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Matthew Dietz v. County of Allegheny

August 13, 2012

MATTHEW DIETZ PLAINTIFF,
v.
COUNTY OF ALLEGHENY, ET AL., DEFENDANTS.



The opinion of the court was delivered by: Judge Cathy Bissoon

MEMORANDUM AND ORDER

I.MEMORANDUM

Pending before the Court are Defendants County of Allegheny and Ramon C. Rustin's Motion for Summary Judgment (Doc. 64), and Defendant Allegheny Correctional Health Services, Inc.'s Motion for Summary Judgment (Doc. 68). For the reasons stated herein, the Court will grant both motions.

BACKGROUND

A.Factual Background

Plaintiff Matthew Dietz alleges that, during his three-day stay at Allegheny County Jail ("ACJ"), Defendants County of Allegheny, Ramon C. Rustin, and Allegheny Correctional Health Services ("ACHS") violated his substantive due process rights guaranteed by the Fourteenth Amendment to the United States Constitution by failing to implement proper policies regarding medical care for diabetic inmates.

Plaintiff is an insulin-dependent diabetic who uses an insulin pump to administer insulin. He was transferred, as a pretrial detainee, from Westmoreland County Prison to ACJ at 9:00 A.M. on March 10, 2009. See Westmoreland County Prison Release Report (Doc. 77-1). Upon entry into ACJ, a correctional officer took away Plaintiff's insulin pump. Insulin- dependent diabetes may be treated with an insulin pump or insulin injections, and there is no evidence in this case of a medical benefit of using an insulin pump instead of insulin injections. ACHS Facts ¶ 24; Pl.'s Response to ACHS Facts ¶ 24.

Plaintiff was then placed in a holding cell and was given a meal that was not specially prepared for diabetics. A special diet is important for diabetics in order to avoid high blood sugar. Aiken Dep. 22:25-23:13 (Doc. 72). For a diabetic inmate to get special meals at ACJ, ACHS must request such meals for the inmate.

On March 11, 2009, at 1:39 P.M., Plaintiff met with medical staff from ACHS. Plaintiff asserts that he was not given insulin until sometime on March 11, 2009, at least eighteen hours after he was placed in the holding cell.

On March 12, 2009, Plaintiff met with an ACHS physician for the first time during his stay at ACJ. At 12:18 P.M. on March 12, 2009, Plaintiff was admitted to the ACJ infirmary. Also on March 12, 2009, ACHS requested special meals for Plaintiff.

ACHS Nursing Protocols for care of diabetics, in place during Plaintiff's stay at ACJ instruct nurses to instruct patients to "[e]at the diet prescribed by the physician and avoid commissary snacks." ACHS Nursing Protocols for Diabetes Mellitus ¶ E.1.a (Doc. 64-4 at 3). The Protocols also instruct nurses to "[m]ake appointment for the patient to see the physician or practitioner within 2 days of entering the facility," id. at ¶ E.2, and to "[c]onfirm medications and dosages and notify physician or practitioner for medication and diet orders," id. at ¶ E.3.

B.Procedural Background

Plaintiff brought this action asserting various causes of action against various defendants. Following this Court's ruling on a motion to dismiss and stipulated dismissals, the only remaining claims are under 42 U.S.C. § 1983, against Defendants County of Allegheny, Rustin, and ACHS, for alleged violations of Plaintiff's substantive due process rights guaranteed by the Fourteenth Amendment to the United States Constitution. Specifically, Plaintiff alleges that Defendants failed to implement proper policies for providing insulin and special meals for diabetic inmates, and that Defendant ACHS failed to implement policies preventing novice medical personnel from learning proper IV techniques by practicing on inmates in emergency situations. Defendants move for summary judgment on all of Plaintiff's claims. ANALYSIS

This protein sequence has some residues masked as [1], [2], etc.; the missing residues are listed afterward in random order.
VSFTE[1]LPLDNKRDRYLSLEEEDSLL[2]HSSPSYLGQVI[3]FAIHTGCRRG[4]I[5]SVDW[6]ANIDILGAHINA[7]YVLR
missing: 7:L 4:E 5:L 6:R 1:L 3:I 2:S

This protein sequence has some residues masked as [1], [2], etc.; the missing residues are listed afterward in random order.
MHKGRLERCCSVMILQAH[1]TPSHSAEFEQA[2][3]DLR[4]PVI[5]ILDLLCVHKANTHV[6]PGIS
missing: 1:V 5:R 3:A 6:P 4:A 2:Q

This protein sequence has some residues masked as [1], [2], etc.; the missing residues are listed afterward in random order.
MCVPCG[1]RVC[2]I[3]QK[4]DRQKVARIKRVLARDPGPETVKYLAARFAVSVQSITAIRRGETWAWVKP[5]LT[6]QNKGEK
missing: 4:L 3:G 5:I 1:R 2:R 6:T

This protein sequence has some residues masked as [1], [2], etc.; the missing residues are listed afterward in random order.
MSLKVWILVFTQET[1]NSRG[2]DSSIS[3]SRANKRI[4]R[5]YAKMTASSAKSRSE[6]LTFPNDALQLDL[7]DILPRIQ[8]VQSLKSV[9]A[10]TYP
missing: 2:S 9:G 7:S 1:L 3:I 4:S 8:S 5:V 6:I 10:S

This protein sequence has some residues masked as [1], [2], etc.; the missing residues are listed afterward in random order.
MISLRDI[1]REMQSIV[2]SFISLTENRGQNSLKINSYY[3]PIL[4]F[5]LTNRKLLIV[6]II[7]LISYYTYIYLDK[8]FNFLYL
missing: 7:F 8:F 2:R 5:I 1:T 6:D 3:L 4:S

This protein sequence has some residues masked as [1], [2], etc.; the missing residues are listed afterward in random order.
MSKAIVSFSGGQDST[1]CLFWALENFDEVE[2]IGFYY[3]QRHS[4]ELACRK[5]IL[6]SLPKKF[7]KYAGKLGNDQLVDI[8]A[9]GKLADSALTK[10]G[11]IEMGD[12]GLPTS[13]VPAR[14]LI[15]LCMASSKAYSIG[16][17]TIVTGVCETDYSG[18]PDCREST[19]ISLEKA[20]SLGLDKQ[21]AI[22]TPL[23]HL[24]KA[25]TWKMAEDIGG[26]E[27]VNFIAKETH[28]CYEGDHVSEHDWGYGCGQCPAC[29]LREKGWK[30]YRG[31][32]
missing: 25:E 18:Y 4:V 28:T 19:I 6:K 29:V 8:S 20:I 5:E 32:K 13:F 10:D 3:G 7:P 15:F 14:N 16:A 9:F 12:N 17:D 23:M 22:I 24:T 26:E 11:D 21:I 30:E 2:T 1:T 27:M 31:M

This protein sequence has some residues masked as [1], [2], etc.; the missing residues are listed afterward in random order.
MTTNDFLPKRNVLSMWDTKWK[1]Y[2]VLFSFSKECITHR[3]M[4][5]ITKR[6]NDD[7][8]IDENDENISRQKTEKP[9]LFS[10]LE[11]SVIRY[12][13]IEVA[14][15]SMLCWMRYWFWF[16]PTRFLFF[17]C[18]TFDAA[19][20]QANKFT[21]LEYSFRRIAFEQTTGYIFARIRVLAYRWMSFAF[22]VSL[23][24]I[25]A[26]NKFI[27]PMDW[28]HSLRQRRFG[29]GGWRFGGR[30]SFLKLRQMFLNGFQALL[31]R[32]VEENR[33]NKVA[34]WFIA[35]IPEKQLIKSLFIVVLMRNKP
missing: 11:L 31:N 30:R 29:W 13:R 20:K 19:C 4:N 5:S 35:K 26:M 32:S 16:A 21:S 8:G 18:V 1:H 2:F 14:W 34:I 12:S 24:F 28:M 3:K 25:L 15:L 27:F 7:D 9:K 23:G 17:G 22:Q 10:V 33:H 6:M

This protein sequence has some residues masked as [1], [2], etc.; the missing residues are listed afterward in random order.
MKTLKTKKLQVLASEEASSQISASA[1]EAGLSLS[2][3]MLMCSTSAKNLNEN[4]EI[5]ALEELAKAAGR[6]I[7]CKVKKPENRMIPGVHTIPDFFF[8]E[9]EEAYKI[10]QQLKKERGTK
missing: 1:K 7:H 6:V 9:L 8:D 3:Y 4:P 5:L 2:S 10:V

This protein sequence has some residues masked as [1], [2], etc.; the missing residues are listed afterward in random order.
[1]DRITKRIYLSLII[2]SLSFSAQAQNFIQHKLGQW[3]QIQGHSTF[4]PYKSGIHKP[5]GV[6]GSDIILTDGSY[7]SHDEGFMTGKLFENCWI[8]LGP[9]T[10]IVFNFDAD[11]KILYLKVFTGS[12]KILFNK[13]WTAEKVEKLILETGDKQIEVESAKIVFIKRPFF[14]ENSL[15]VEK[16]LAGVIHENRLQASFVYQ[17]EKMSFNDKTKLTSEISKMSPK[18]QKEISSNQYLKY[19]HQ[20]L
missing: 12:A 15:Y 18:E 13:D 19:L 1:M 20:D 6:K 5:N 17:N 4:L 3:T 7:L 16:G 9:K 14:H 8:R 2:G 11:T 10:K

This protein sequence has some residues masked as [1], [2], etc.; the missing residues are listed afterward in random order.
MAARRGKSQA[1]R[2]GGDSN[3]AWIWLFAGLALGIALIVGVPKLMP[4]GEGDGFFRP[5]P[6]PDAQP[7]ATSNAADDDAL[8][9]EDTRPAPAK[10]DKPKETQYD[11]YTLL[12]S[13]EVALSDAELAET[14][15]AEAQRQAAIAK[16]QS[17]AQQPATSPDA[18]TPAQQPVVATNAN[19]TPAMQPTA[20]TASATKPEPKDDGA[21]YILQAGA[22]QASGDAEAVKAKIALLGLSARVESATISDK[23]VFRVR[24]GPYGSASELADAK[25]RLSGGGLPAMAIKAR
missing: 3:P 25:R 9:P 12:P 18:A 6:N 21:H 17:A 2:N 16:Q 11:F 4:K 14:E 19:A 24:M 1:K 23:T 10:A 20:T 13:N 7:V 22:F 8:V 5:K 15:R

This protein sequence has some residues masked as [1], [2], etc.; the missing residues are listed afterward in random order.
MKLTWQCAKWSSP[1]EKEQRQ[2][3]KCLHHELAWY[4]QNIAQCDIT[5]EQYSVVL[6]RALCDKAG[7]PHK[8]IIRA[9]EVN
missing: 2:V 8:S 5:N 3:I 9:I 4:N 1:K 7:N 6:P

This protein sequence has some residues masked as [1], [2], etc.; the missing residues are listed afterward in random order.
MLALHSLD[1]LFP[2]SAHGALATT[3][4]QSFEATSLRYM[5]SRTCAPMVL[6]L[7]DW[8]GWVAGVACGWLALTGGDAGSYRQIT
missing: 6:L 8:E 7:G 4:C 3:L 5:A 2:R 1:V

As an initial matter, the Court notes that the parties' briefing in this case has been less than impressive, creating unnecessary additional work for the Court. Defendants Allegheny County and Rustin repeated many arguments that already were addressed in their motion to dismiss, making their positions on summary judgment unclear. Large portions of Defendants Allegheny County and Rustin's brief appear to be copied identically from their brief in support of their motion to dismiss. For example, Defendants Allegheny County and Rustin devote nearly five pages of their brief arguing that Plaintiff "fails to state a claim" against Defendant Rustin for lack of personal involvement, while acknowledging that the Court already determined that Plaintiff's claims against Rustin could proceed based on his role as final policymaker. County Br. 2-6 (Doc. 65). Defendants Allegheny County and Rustin moved for summary judgment as to all of Plaintiff's claims, but did not even bother to address Plaintiff's primary theories -- that Defendants' policy failures caused a delay in Plaintiff receiving necessary insulin and special meals -- until prompted to do so by the Court. See Text Order, July 18, 2012.

Defendant ACHS asserts that Plaintiff testified that he "received continuous diabetes care from the time he was admitted into the Allegheny County Jail on March 10, 2009 until he was released on March 13, 2009," ACHS Br. 6 (Doc. 70), but Plaintiff testified that he did not receive insulin for at least eighteen hours after arriving at ACJ. Dietz Dep. 52:6-52:21 (Doc. 71-1). Defendant ACHS also relies upon medical records to support its assertion that Plaintiff received insulin on March 10, 2009, but has provided no evidence as to the interpretation of the records. The Court cannot simply accept as true counsel's assertions that ...


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